At eight o’clock on a summer weekday morning, the railway platform at Erkner is full of folk waiting for the train into Berlin. It is an unremarkable sight, one that might be replicated at commuter towns around Europe. If all has gone according to plan, the night sleeper from Russia rolls through Erkner just as the distant church bells are chiming the hour. It does not stop. This is one of those long snakes of a train, with an exotic medley of carriages that, as they rumble slowly through Erkner, are nearing the end of a long journey across Europe. Yet for just one carriage in the train, the thrice weekly through sleeping car from Moscow to Paris, Berlin is just a way station along the route.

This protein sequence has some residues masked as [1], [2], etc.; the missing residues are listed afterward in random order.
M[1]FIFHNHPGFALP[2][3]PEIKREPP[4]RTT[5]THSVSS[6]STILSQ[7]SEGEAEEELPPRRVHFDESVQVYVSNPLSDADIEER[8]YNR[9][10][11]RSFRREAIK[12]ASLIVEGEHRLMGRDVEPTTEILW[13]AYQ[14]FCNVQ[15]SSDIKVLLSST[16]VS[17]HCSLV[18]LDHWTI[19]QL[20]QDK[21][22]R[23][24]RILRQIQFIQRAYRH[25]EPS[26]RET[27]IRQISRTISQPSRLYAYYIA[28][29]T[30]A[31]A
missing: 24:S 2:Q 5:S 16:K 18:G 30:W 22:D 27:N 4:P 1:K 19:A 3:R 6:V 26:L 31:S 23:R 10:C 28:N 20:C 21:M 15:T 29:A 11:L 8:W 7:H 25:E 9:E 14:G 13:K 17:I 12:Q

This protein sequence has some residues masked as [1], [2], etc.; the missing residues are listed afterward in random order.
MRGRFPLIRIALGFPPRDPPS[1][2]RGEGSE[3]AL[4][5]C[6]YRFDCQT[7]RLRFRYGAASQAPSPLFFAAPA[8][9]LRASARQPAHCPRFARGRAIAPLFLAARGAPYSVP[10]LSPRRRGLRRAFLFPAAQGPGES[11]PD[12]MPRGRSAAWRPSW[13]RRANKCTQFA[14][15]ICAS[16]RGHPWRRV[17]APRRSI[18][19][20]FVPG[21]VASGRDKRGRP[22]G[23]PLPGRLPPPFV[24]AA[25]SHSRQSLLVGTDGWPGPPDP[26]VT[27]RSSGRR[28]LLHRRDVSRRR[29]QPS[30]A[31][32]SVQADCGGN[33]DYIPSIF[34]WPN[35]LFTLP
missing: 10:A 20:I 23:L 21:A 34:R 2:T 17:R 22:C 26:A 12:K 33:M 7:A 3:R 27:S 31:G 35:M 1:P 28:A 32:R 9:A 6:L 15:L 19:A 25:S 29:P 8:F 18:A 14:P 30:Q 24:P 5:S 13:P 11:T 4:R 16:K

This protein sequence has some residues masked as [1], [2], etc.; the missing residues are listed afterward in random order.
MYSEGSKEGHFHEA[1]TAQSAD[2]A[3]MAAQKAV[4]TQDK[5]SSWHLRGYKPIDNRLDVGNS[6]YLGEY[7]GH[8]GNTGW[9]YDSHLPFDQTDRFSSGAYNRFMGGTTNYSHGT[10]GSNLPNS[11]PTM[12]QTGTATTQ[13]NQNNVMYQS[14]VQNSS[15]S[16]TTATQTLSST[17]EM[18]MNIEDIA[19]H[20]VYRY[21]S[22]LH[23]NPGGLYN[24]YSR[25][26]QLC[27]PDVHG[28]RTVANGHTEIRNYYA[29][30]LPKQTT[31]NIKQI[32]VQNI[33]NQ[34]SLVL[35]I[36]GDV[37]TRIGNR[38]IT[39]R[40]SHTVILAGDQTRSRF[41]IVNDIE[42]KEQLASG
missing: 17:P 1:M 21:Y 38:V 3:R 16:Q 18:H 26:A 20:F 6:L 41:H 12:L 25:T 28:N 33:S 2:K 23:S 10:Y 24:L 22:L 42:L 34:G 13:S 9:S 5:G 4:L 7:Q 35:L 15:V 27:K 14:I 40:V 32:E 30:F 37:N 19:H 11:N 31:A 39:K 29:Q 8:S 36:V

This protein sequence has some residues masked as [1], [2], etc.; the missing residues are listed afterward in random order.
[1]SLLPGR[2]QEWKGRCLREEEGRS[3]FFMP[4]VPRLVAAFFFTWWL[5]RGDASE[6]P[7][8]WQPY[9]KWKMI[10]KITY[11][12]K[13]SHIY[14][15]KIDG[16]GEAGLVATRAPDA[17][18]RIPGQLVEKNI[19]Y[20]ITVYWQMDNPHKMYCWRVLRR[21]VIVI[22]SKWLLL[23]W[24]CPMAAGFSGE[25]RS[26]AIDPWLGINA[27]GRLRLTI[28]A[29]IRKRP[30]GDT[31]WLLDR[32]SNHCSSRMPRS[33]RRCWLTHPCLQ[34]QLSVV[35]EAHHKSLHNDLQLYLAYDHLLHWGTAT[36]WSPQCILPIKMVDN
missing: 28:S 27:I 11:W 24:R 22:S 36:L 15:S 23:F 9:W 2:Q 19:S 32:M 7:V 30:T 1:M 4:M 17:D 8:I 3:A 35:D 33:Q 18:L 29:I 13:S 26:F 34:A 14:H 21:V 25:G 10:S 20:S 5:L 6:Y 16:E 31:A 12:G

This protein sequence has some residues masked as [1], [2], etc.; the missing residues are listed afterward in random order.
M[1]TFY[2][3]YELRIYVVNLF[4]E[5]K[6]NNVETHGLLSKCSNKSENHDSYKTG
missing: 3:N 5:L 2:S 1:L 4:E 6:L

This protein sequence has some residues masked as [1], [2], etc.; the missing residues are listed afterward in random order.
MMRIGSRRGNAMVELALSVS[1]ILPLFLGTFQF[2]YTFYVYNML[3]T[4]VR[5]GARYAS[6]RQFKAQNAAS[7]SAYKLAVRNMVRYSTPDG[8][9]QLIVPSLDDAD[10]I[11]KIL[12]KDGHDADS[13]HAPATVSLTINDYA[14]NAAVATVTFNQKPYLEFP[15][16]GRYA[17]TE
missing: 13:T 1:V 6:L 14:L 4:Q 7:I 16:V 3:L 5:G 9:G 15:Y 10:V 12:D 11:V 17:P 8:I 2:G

Passengers making the trip right through from Moscow to Paris have two full days and nights aboard the train, leaving Belorusskaya station in the Russian capital at eight in the morning, and rumbling into Paris Est around 9.38 am two days later. It is a train that travellers choose for its convenience rather than its speed. There are faster ways of travelling from Moscow to Paris, even by train. But its sedate style is its appeal. And nowhere is that relaxed schedule more evident than in the meandering journey that the Moscow to Paris sleeper enjoys in and around Berlin.